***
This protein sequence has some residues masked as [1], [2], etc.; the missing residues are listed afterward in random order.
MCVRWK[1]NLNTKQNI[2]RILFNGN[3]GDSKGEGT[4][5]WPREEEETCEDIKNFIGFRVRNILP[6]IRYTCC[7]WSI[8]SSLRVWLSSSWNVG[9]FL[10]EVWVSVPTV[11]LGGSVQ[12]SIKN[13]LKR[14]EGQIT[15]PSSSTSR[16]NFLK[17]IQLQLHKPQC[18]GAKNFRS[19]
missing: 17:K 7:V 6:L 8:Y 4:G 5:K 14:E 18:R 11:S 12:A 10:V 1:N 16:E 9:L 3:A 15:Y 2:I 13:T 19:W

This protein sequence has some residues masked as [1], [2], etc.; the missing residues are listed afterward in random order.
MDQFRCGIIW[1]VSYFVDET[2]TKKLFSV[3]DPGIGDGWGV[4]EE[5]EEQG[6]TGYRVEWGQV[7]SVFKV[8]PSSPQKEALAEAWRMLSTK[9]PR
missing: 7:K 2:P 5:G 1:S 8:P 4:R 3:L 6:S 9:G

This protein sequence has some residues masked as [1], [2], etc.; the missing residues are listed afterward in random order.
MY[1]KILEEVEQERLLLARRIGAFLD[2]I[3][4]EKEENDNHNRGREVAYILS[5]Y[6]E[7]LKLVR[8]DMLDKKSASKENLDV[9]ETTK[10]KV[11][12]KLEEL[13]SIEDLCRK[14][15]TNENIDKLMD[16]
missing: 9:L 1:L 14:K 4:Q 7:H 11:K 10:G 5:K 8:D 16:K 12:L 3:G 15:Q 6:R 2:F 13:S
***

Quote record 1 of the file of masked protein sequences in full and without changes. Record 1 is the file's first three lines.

This protein sequence has some residues masked as [1], [2], etc.; the missing residues are listed afterward in random order.
MCVRWK[1]NLNTKQNI[2]RILFNGN[3]GDSKGEGT[4][5]WPREEEETCEDIKNFIGFRVRNILP[6]IRYTCC[7]WSI[8]SSLRVWLSSSWNVG[9]FL[10]EVWVSVPTV[11]LGGSVQ[12]SIKN[13]LKR[14]EGQIT[15]PSSSTSR[16]NFLK[17]IQLQLHKPQC[18]GAKNFRS[19]
missing: 17:K 7:V 6:L 8:Y 4:G 5:K 14:E 18:R 11:S 12:A 10:V 1:N 16:E 9:L 3:A 15:Y 2:I 13:T 19:W